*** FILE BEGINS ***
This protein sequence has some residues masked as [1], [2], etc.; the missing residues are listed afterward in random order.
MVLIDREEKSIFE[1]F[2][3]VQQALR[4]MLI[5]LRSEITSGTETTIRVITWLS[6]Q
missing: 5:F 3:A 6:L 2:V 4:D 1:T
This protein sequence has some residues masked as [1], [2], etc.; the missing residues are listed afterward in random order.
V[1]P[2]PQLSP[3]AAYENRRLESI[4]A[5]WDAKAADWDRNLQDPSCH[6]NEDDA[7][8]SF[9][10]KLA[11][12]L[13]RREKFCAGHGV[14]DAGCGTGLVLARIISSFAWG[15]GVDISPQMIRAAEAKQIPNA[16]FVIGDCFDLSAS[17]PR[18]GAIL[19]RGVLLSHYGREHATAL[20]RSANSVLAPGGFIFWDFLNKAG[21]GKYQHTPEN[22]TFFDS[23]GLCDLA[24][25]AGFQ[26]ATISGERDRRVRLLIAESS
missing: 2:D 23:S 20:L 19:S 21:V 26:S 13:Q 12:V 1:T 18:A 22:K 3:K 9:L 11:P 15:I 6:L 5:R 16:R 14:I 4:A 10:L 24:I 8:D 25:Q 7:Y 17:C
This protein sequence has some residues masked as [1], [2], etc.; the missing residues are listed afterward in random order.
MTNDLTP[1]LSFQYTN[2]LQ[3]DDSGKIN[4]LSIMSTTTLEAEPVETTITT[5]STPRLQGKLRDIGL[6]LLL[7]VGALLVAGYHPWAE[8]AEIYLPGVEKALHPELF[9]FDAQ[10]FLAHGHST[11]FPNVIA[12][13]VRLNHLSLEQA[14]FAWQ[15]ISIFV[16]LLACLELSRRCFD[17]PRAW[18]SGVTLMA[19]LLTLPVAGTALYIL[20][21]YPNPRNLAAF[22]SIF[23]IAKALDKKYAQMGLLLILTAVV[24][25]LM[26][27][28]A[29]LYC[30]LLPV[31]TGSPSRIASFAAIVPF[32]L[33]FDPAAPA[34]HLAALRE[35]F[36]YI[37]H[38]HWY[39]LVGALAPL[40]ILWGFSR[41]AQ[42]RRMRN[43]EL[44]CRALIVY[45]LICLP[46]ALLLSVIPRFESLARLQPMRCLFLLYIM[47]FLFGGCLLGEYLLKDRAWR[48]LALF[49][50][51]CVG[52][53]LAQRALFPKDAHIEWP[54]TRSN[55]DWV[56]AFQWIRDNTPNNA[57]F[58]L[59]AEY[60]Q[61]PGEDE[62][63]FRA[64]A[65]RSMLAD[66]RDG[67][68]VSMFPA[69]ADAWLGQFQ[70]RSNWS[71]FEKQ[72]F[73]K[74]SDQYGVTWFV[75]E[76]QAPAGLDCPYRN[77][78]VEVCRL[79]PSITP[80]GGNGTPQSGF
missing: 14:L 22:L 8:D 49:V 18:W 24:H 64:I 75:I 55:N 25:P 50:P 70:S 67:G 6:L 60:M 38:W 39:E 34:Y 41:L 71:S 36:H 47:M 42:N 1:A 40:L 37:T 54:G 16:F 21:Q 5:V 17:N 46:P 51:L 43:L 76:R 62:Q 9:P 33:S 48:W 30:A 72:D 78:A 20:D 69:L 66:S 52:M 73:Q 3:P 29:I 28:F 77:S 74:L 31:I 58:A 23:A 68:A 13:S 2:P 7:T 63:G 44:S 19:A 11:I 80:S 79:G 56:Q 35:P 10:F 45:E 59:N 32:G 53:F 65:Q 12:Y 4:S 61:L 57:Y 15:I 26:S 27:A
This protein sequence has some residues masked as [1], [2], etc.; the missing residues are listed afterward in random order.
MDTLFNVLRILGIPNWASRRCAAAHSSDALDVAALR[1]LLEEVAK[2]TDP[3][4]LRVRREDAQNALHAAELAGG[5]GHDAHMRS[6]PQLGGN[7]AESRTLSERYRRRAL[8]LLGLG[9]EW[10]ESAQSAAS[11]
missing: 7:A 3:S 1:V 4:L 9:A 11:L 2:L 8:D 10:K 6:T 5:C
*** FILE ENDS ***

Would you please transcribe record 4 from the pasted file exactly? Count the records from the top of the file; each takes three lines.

This protein sequence has some residues masked as [1], [2], etc.; the missing residues are listed afterward in random order.
MDTLFNVLRILGIPNWASRRCAAAHSSDALDVAALR[1]LLEEVAK[2]TDP[3][4]LRVRREDAQNALHAAELAGG[5]GHDAHMRS[6]PQLGGN[7]AESRTLSERYRRRAL[8]LLGLG[9]EW[10]ESAQSAAS[11]
missing: 7:A 3:S 1:V 4:L 9:A 11:L 2:L 8:D 10:K 6:T 5:C